UNITED STATES of America, Plaintiff-Appellant, v. Latecia WATKINS, Defendant-Appellee.
Rehearing en banc is granted. The rules are suspended, see Fed. R. App. P. 2; 11th Cir. R. 2-1, and the case is submitted on the Appellee's petition for rehearing and the Appellant's response. This is the decision of the en banc Court vacating the panel opinion and remanding the case to the panel for further proceedings.
The exclusionary rule bars admission of evidence resulting from a Fourth Amendment violation, unless an exception applies. See Nix v. Williams, 467 U.S. 431, 442–43, 104 S.Ct. 2501, 81 L.Ed.2d 377 (1984). One of the exceptions is when the unconstitutionally obtained evidence would ultimately have been discovered through lawful means had there been no constitutional violation. Id. at 443–44, 104 S.Ct. 2501. The government has the burden of proving that exception applies. Id. at 444, 104 S.Ct. 2501. We granted rehearing en banc in this case to decide what standard of proof the government must satisfy to show that the evidence would ultimately have been discovered through lawful means without the constitutional violation. Must it show there was a reasonable probability of ultimate discovery, or show by a preponderance of the evidence that the evidence ultimately would have been discovered?
Forty-one years ago our predecessor court held that the proper standard of proof for determining if the evidence would ultimately have been discovered through lawful means is reasonable probability. United States v. Brookins, 614 F.2d 1037, 1042 n.2, 1044–48 (5th Cir. 1980). Ever since then the Brookins reasonable probability standard of proof has been reiterated in decisions of this Court involving the ultimate discovery exception. See United States v. Wilson, 671 F.2d 1291, 1293–94 (11th Cir. 1982); United States v. Roper, 681 F.2d 1354, 1358 (11th Cir. 1982); Jefferson v. Fountain, 382 F.3d 1286, 1296 (11th Cir. 2004); United States v. Johnson, 777 F.3d 1270, 1274 (11th Cir. 2015). Except for the occasional lapse. See McKathan v. United States, 969 F.3d 1213, 1232 (11th Cir. 2020) (“The ‘inevitable discovery’ doctrine applies when the government can show by a preponderance of the evidence that it would have discovered the evidence by some other lawful means.”).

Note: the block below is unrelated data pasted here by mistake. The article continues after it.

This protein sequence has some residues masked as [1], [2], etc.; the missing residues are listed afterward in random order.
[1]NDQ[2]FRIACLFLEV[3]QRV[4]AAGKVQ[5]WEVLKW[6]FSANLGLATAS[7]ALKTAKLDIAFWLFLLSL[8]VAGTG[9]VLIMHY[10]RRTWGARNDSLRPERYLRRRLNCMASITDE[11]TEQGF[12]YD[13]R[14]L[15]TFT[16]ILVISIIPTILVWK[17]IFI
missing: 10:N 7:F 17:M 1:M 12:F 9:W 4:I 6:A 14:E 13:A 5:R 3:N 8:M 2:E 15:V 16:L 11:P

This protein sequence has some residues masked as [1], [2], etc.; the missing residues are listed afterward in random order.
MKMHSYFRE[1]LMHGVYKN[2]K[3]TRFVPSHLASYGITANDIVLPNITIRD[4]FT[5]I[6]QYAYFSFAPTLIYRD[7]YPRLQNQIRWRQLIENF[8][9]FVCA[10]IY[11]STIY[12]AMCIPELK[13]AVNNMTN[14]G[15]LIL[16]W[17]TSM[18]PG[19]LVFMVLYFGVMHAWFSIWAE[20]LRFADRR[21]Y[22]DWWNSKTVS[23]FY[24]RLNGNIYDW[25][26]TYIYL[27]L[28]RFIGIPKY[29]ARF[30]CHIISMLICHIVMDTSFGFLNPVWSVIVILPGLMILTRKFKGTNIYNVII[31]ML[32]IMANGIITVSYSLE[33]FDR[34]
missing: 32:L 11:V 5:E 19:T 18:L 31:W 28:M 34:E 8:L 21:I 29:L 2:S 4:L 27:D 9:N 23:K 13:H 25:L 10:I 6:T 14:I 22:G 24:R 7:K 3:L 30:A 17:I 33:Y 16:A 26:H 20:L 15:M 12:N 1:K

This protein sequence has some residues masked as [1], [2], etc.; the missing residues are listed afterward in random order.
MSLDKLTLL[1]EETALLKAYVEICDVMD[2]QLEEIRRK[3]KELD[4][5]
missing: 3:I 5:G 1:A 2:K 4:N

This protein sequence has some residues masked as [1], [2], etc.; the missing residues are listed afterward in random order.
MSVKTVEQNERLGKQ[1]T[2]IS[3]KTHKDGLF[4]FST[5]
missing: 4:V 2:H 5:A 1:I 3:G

Four years after our Brookins decision, the Supreme Court held that for the ultimate discovery exception, proof by a preponderance of the evidence was at least a permissible proof standard, if not the required one. Nix, 467 U.S. at 444, 104 S.Ct. 2501 (“If the prosecution can establish by a preponderance of the evidence that the information ultimately or inevitably would have been discovered by lawful means ․ the evidence should be received. Anything less would reject logic, experience, and common sense.”) (footnote omitted).
Because Nix was decided after our Brookins decision, one might have expected that it would prompt this Court to replace our reasonable probability standard with the plain old preponderance of the evidence, more-likely-than-not standard that the Supreme Court approved in Nix. Instead, we re-pledged allegiance to the Brookins reasonable probability standard and went on applying that standard, holding it was not inconsistent with the Nix decision. See Jefferson, 382 F.3d at 1296 (citing the Brookins decision for the reasonable probability standard and stating that “[s]ince the [Supreme Court's] Nix decision, we have continued to follow the Brookins decision, which is entirely consistent with it”).
The panel in this case was bound by the prior panel precedent rule to follow the holdings of our post-Nix decisions that reiterated the Brookins reasonable probability standard. See United States v. Tellis, 748 F.3d 1305, 1309–10 (11th Cir. 2014); Smith v. GTE Corp., 236 F.3d 1292, 1302–03 (11th Cir. 2001). But, sitting en banc, we are not bound to do so but may decide anew whether Supreme Court precedent simply permits the preponderance of the evidence standard of predictive proof in ultimate discovery exception cases, or instead requires its use. We hold that Supreme Court precedent requires the use of the preponderance standard for these purposes. And even if that were not so, we would hold that the preponderance standard must be used because of the advantages it has over the reasonable probability standard when it comes to finding whether evidence ultimately would have been discovered through lawful means if the constitutional violation had not taken place.